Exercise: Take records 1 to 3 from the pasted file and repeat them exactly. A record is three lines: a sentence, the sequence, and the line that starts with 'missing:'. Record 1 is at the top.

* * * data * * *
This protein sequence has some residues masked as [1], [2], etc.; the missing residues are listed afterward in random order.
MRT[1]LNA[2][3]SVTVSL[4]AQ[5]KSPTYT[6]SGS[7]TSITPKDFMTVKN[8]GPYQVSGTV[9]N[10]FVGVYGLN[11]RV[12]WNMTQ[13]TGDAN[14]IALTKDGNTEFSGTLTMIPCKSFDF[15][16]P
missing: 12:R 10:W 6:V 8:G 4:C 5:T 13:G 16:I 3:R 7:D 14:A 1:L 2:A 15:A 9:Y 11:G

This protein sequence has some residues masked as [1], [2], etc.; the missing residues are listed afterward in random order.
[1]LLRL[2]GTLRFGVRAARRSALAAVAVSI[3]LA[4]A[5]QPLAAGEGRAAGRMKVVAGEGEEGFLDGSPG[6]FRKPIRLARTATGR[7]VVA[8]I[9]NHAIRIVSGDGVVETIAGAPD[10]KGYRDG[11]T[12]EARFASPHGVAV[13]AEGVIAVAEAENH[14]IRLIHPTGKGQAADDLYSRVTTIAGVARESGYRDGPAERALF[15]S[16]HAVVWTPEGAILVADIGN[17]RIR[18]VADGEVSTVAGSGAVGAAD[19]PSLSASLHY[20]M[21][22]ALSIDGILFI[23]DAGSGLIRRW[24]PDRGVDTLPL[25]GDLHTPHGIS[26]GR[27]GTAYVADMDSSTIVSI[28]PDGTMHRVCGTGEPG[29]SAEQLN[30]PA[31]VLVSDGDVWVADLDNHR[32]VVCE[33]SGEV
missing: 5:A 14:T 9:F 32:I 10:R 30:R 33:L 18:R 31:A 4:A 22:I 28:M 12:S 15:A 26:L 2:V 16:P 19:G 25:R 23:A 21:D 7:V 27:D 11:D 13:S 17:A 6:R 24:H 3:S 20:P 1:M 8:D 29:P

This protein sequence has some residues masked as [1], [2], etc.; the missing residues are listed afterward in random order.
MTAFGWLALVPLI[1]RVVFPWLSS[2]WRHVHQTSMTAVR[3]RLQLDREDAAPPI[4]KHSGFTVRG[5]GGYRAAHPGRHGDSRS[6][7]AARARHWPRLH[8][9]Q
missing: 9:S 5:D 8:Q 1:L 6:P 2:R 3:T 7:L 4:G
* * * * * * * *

This protein sequence has some residues masked as [1], [2], etc.; the missing residues are listed afterward in random order.
MRT[1]LNA[2][3]SVTVSL[4]AQ[5]KSPTYT[6]SGS[7]TSITPKDFMTVKN[8]GPYQVSGTV[9]N[10]FVGVYGLN[11]RV[12]WNMTQ[13]TGDAN[14]IALTKDGNTEFSGTLTMIPCKSFDF[15][16]P
missing: 12:R 10:W 6:V 8:G 4:C 5:T 13:G 16:I 3:R 7:D 14:A 1:L 2:A 15:A 9:Y 11:G

This protein sequence has some residues masked as [1], [2], etc.; the missing residues are listed afterward in random order.
[1]LLRL[2]GTLRFGVRAARRSALAAVAVSI[3]LA[4]A[5]QPLAAGEGRAAGRMKVVAGEGEEGFLDGSPG[6]FRKPIRLARTATGR[7]VVA[8]I[9]NHAIRIVSGDGVVETIAGAPD[10]KGYRDG[11]T[12]EARFASPHGVAV[13]AEGVIAVAEAENH[14]IRLIHPTGKGQAADDLYSRVTTIAGVARESGYRDGPAERALF[15]S[16]HAVVWTPEGAILVADIGN[17]RIR[18]VADGEVSTVAGSGAVGAAD[19]PSLSASLHY[20]M[21][22]ALSIDGILFI[23]DAGSGLIRRW[24]PDRGVDTLPL[25]GDLHTPHGIS[26]GR[27]GTAYVADMDSSTIVSI[28]PDGTMHRVCGTGEPG[29]SAEQLN[30]PA[31]VLVSDGDVWVADLDNHR[32]VVCE[33]SGEV
missing: 5:A 14:T 9:F 32:I 10:R 30:R 33:L 18:R 31:A 4:A 22:I 28:M 12:S 15:A 26:L 2:V 16:P 19:G 25:R 23:A 21:D 7:V 27:D 11:D 13:S 17:A 6:R 24:H 3:S 20:P 1:M 8:D 29:P

This protein sequence has some residues masked as [1], [2], etc.; the missing residues are listed afterward in random order.
MTAFGWLALVPLI[1]RVVFPWLSS[2]WRHVHQTSMTAVR[3]RLQLDREDAAPPI[4]KHSGFTVRG[5]GGYRAAHPGRHGDSRS[6][7]AARARHWPRLH[8][9]Q
missing: 9:S 5:D 8:Q 1:L 6:P 2:R 3:T 7:L 4:G